AFC West preview
1. San Diego
The Chargers once again could be Super Bowl contenders behind a dynamic offense led by quarterback Philip Rivers, but the release of RB LaDanian Tomlinson and possible loss of WR Vincent Jackson could have a major impact.
Rivers, who threw for 4,254 yards and 28 touchdowns last season, again is the most vital component for the Chargers, and how he performs without Jackson will be the key to the team’s season. Jackson (1,167 yards, nine touchdowns) is holding out and threatening to skip the whole season, putting more pressure on TE Antonio Gates and WR Malcom Floyd. Rookie RB Ryan Mathews will step in for Tomlinson and pair with Darren Sproles.
The effectiveness of a once-powerful Chargers defense will be worth watching. Linebacker Shawne Merriman (Douglass High) has not produced since ‘07, and the line no longer has Jamal Williams (Carroll) to clog up the middle.
Last season, the Broncos sprinted to a 6-0 start behind new coach Josh McDaniels and quarterback Kyle Orton, only to fold in the second half of the season.
Orton passed for 3,802 yards and 21 touchdowns but this year will not have Pro Bowl receiver Brandon Marshall, who was traded to the Miami Dolphins, or Tony Scheffler, who was shipped to Detroit. In Marshall’s stead, the Broncos will need production from Eddie Royal (Westfield High) and first round draft pick Demaryius Thomas. Running back Knowshon Moreno ran for 947 yards last season and likely will see the bulk of the carries in his second year.
Denver overhauled its defensive front this offseason, focusing on the front line in the hope of improving a unit that ranked 26th against the rush. A possible season-ending pectoral injury to Elvis Dumervil is damaging, but linebacker D.J. Williams could thrive this season.
3. Kansas City Chiefs
The Chiefs may be among the NFL’s biggest mysteries heading into the 2010 season. They continue to rebuild around several talented young players whose growth will determine whether the team improves.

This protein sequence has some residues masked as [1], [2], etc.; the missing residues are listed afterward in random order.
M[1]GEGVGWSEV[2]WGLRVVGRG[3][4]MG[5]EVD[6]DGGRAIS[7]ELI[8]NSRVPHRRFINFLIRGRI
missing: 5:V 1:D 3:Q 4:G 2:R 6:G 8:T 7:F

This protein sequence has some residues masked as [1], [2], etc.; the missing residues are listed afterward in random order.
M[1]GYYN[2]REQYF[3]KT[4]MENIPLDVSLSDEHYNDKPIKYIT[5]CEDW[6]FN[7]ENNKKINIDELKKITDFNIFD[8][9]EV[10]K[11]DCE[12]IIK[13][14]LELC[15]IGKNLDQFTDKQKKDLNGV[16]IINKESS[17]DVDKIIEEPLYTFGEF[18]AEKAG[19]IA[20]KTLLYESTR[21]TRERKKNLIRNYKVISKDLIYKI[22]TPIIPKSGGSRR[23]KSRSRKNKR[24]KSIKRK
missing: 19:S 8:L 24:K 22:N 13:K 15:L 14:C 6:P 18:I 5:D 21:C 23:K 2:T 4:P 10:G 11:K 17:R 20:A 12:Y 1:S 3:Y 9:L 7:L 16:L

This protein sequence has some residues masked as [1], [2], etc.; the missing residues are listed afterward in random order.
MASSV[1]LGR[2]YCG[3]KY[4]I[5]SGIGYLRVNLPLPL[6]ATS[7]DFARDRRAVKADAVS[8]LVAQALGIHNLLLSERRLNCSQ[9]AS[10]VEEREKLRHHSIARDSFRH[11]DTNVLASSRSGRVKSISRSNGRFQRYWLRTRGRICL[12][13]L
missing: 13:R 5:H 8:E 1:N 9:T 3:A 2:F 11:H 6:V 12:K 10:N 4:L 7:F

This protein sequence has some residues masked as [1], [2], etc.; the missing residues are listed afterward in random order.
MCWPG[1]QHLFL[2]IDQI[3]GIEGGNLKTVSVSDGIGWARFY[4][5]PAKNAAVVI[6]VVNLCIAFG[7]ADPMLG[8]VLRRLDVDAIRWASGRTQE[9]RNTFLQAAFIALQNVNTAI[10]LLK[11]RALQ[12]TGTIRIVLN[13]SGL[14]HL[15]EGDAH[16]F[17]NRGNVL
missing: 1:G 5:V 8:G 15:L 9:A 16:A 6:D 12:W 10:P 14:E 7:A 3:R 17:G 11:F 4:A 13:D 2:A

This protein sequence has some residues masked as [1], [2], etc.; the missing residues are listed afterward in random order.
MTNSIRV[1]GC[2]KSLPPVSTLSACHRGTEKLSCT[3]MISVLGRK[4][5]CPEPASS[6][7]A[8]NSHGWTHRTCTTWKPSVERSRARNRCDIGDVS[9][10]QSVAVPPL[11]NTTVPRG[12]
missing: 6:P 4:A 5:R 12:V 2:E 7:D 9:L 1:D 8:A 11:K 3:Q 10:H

That starts with quarterback Matt Cassel, who GM Scott Pioli and Coach Todd Haley brought over from New England after a strong season replacing the injured Tom Brady. But Cassel struggled to replicate that performance last season. Cassel’s ability to play effectively is vital for an offense that will likely lean heavily on a running back tandem of veteran Thomas Jones (1,402 yards, 14 touchdowns in 2009) and Jamaal Charles (1,120 yards, seven touchdowns).
Defensively there is more uncertainty, with rookie safety Eric Berry drafted to help a unit that ranked 30th in the league last season. Demorrio Williams (117 tackles) and Tamba Hali (62 tackles, 8.5 sacks) lead the front seven.
The Raiders likely will continue to struggle in 2010 as they attempt to build a roster that has seen its share of first-round failures in recent seasons.
The acquisition of former Redskins quarterback Jason Campbell is a big improvement over bust JaMarcus Russell, who was released, but the Raiders will need more production in the run game from RBs Michael Bush and Darren McFadden, another first-round draft pick who has failed to live up to expectations.
Campbell’s game is built for the long ball, and with a number of speedy receivers, including Darrius Heyward-Bey (McDonogh High) and Jacoby Ford, the Raiders might air it out.
The Raiders ranked near the bottom of the league defensively in 2009, but retained defensive lineman Richard Seymour and took linebacker Rolando McClain in the first round.